European Banks and Why the Deleveraging Has Only Just Begun

By Martin T., Macronomics

“Now this is not the end. It is not even the beginning of the end. But it is, perhaps, the end of the beginning.” – Winston Churchill

Figure 1 was extracted from Bank of America’s note “Banking on the Banks” from the 16th of May, clearly illustrates why the deleveraging has only just started in Europe.

“Meanwhile, Europe continues to lag the improvements seen in the US economy and markets. Quite simply, Europe’s economy struggles with too many banks, too much debt and too little growth. A long history of empire, trade, war and commerce means a long history of banking. The world’s first state-guaranteed bank was the Bank of Venice, founded in 1157, and the world’s oldest bank today is also Italian, Monte Paschi di Siena (founded 1472). In many European countries, bank assets dwarf the size of the local economy and are far in excess of other regions in the world.” – source Bank of America Merrill Lynch.

Why the credit crunch in European countries?  Because this deleveraging was accelerated by the fateful decision taken by the European Banking Association of imposing European banks to reach a Core Tier 1 capital ratio of 9% by June 2012. It has not only broken the credit transmission mechanism to the real economy in Europe but caused a credit crunch as well (see figure 2).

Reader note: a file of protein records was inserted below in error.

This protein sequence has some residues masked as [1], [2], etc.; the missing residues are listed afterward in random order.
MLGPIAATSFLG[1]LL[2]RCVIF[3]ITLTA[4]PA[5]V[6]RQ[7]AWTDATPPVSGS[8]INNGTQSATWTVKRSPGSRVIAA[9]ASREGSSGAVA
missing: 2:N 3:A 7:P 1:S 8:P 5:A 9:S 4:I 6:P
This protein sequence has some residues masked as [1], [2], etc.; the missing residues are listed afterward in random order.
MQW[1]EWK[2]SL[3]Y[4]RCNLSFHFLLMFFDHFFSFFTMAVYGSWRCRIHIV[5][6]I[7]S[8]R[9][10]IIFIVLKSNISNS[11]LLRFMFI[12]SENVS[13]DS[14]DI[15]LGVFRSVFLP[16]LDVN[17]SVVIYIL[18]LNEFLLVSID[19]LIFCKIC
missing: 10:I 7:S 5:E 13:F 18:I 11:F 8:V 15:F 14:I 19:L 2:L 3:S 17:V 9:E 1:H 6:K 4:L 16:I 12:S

mt1(Figure 1 – bank assets as % of GDP)

mt2

(Figure 2 – EU private sector credit growth)

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Martin T., Macronomics

Martin T. is a credit specialist with a London based bank. During his career he's had different roles within various banks, covering everything from FX to High Grade Bonds. He has always been passionate about markets and particularly on Macro trends.

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